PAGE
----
The Treasure Hunter

A blog by Joanne Yatvin

Taming School Bullies is Worth the Effort

on December 6, 2017

Although bullying among young people has been frequently noted in news articles recently, I have not seen anything about how schools are dealing successfully with the problem. Today I will report on my own experience with bullying as a parent and a principal.

 When two of our elementary age children told us about being bullied by classmates, my husband and I did our best to help them solve those problems. We talked to them about ways they could avoid certain situations and people, and also talked to some parents of kids who had bullied them. In a couple of serious situations, we reported what had happened to school officials. But as far as we could tell nothing was done about them. So, we just warned our children to stay away from those kids on the playground or when traveling to or from school, and try to walk with a friend and not linger anywhere.

Later, when I became a principal I saw bullying first hand, but I was able to do some things to stop it or at least minimize it.

At both of my elementary schools I was aware of some bullying right from the start, able to identify the bullies and to discipline them by taking away privileges. A couple of times I suspended students for physically harming their classmates. But, I was far from pleased with the situations.  I remembered having good relationships with almost all my students as a high school English teacher and wanted to create good relationships in these schools, too.

As time went by, I began to understand what makes bullies out of ordinary kids and to figure out how to change them. What I saw most of the time was someone who was not a good student and was often publically called out or punished for errors. At the same time I noticed that a bully usually had some friends in the class; kids who were also poor students or physically unattractive. They catered to the bully because they wanted protection, so they  gathered around him or her in the playground and when going to and from school.

What I tried to do for the bullies I identified was to give them opportunities for positive actions and encourage teachers to do the same. Often that recognition was just being asked to move some heavy things in the classroom or take some material to the school office. I smiled when they did something positive and thanked them, and asked teachers to do the same.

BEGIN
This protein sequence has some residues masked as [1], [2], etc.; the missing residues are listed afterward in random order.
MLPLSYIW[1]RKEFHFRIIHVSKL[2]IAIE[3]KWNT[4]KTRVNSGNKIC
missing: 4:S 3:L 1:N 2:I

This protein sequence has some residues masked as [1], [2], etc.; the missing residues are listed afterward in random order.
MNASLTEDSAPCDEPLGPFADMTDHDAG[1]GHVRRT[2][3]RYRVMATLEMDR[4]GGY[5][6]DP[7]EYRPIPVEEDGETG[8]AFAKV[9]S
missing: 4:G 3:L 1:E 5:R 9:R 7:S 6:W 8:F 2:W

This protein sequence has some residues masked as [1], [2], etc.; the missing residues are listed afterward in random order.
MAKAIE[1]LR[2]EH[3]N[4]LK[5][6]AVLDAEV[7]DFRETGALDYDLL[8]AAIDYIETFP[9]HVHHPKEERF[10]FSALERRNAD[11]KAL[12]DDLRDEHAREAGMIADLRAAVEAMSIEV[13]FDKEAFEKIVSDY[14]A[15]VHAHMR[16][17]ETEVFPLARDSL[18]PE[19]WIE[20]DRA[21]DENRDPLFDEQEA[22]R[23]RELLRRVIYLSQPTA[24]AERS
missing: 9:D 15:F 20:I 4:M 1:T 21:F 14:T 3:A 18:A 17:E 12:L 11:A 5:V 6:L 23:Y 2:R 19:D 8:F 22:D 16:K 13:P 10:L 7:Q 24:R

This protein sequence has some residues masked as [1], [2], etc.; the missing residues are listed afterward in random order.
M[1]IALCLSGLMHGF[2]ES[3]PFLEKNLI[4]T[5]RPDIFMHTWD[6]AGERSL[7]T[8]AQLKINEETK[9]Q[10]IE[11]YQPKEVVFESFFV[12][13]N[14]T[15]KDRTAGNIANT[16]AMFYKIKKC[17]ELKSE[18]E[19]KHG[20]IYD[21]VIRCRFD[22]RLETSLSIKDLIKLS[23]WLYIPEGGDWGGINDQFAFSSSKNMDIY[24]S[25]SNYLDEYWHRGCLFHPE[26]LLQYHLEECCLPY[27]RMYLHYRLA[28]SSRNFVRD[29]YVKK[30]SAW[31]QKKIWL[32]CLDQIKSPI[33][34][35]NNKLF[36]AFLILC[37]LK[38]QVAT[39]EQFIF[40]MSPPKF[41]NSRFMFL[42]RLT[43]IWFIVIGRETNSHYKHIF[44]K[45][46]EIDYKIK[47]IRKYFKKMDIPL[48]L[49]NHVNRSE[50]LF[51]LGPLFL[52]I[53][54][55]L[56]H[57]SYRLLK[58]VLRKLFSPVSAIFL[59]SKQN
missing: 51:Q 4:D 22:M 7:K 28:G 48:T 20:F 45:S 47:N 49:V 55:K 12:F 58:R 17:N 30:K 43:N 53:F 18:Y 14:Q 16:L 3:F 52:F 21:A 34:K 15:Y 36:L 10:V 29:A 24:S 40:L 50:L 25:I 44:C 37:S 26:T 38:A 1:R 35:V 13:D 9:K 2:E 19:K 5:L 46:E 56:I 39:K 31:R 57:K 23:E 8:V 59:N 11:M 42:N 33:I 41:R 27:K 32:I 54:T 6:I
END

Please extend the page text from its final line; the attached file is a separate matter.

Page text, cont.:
If a bully became difficult in class at any time, I told teachers to send them to me, not in a punishing way, but under the umbrella that I needed their help.  When they came I would not castigate them for any misdoing, but instead ask them to help me in some small task.  If they told me about their problems, I tried to help them find solutions.

As for classroom activities, I encouraged teachers to mix up various groups of students to work together. Although it was not a good idea to put a struggling reader into the top reading group, there were many other situations when they could contribute positively to group activities.

Essentially, what bullies need are chances to show themselves in positive roles in the classroom, the lunchroom and the playground. In short, everyone has some good qualities, and it is the job of teachers and principals to find them, make them visible to everyone else, give them credit publicly for good work and behavior, and deal with misbehavior or poor work privately and humanely.

I won’t pretend that all bullying stopped immediately and permanently in my schools, but much of it did, and bullying became far less popular. At such a young age, students can and will find it more beneficial to be a hero or a heroine than a troublemaker. My teachers and I also found that it made our jobs easier and more rewarding.

In ending this story of  success I must admit that it is not so easy everywhere.  My schools were small and family poverty was rare.  All I wish to claim is that young people would rather be thought of heroes than demons.  Teachers and principals should give them that opportunity

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